Small Airlines

Small airlines.....

Refunds

There is no refund requirement for flight delays or cancellations outside the airline's control. If an airline's tariff allows passengers to seek a full or partial refund, the airline must provide this refund.

 

 

Link to comment
Share on other sites

I have been saying this for months.  The cancellations were outside the airlines control.  You had a non refundable ticket (as per the tariffs) and you goit a voucher.  consider yourself lucky.

 

  • Like 2
Link to comment
Share on other sites

My own family was caught up in this last year, with a FL trip. We took the offered credit, not expecting it all to drag on for a year or more, but - some time late last year we were offered a refund (unsolicited BTW), and took it. I don't recall the details of it now, but I do wonder why there are still people out of pocket.

For those that are and seek redress - Specs, you kinda cherry-picked what to highlight in that CTA extract. Reading the entire section makes clear that it's addressing obligations in a flight disruption situation, and not an extended shutdown of operations. From your quote, some airline obligations in those situations:

12 hours ago, Specs said:

Alternate travel arrangements

In situations outside its control, the airline operating the flight must ensure that the passengers complete their journey. If a flight is cancelled or once a flight delay has reached three hours, the airline must offer to make alternate travel arrangements for passengers free of charge. The aim is to get passengers to their destination as soon as possible.

Large Airlines

Large airlines must book passengers on the next available flight operated by them or an airline with which they have a commercial agreement. The new flight:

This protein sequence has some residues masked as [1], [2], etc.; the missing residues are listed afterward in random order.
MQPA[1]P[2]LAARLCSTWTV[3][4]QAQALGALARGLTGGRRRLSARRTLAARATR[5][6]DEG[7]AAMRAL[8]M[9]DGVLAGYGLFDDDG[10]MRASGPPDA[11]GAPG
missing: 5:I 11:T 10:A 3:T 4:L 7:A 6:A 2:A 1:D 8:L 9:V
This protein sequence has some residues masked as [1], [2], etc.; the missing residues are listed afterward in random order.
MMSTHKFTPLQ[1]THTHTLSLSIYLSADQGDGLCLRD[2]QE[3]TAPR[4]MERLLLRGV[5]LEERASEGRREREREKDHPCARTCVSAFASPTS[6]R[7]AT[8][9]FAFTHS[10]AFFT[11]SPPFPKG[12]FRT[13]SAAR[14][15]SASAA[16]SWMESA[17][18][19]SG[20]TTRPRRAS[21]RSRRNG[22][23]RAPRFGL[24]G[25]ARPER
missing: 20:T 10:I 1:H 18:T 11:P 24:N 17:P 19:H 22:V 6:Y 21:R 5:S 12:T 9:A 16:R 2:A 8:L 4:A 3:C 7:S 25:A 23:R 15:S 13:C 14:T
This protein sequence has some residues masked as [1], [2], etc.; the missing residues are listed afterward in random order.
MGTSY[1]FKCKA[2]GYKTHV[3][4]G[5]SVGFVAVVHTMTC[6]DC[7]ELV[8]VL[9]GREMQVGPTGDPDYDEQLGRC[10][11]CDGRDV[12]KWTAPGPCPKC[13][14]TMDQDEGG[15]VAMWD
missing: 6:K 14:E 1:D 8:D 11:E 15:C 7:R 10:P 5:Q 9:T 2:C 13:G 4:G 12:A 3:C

• May take any reasonable route from the airport where the passenger is located to the passenger's destination; and
  • Must depart within 48 hours of the end of the event that caused the delay or cancellation.

If the airline cannot meet this obligation, they must book the passenger as soon as possible on a flight operated by any airline on any reasonable route out of the same airport to the passenger's destination. This may mean buying a ticket for the passenger on a competing airline.

If the airline cannot provide this reservation on a flight from the same airport, the airline must book the passenger as soon as possible on a flight from a nearby airport and transport the passenger to that airport, free of charge.

The "non-refundable" ticket is an injunction on the pax to show up for their booked flight or forfeit the airfare, not a get-out-of-jail-free card for the airline to take the money and run. The airline's obligation was to complete the itinerary, as the CTA makes clear above. That obligation has gone unfulfilled (for obvious reasons). A voucher may not even be sufficient to cover the cost of a more-than-a-year-later trip if fares are higher, and that's IF it's really reasonable to demand that pax change plans over year later (FFS, some of them are probably dead!) "Lucky" to have a voucher indeed :018: A few people here might ease up on the customer-bashing/hatred.

Pax should get their money back. As a practical matter, if not just for 'fairness', airlines should get assistance, because this whole mess is not their fault, and they'll probably be financially crippled or fail completely without it, which benefits nobody. Hopefully this happens soon, shouldn't take this long.

Cheers - IFG :b:

Edited by IFG
  • Like 2
  • Thanks 1
Link to comment
Share on other sites

  • 2 weeks later...

Jazz Pilot Leadership Approves Agreement to Secure all Air Canada Express Flying

Mon Mar 15, 2021 -  Air Line Pilots Association, Int’l

KINGSTON, ON— Sunday night, pilot leaders of Jazz Aviation, represented by the Air Line Pilots Association, Int’l (ALPA) finalized an agreement with their management that enables the company to become the exclusive express operator for Air Canada.

The pilots agreed to terms which enable revision of the capacity purchase agreement (CPA) between Jazz Aviation LP, and Air Canada. Under the agreement, Jazz pilots will fly all 70+ seat aircraft under the Air Canada Express banner until 2025. Jazz will add 25 Embraer 175s (76-seat aircraft) transferred from Sky Regional, while 19 Dash 8-300s will be removed from their fleet guarantee. Jazz Aviation LP had to reach an agreement with its pilots as a prerequisite for the capacity purchase agreement revisions.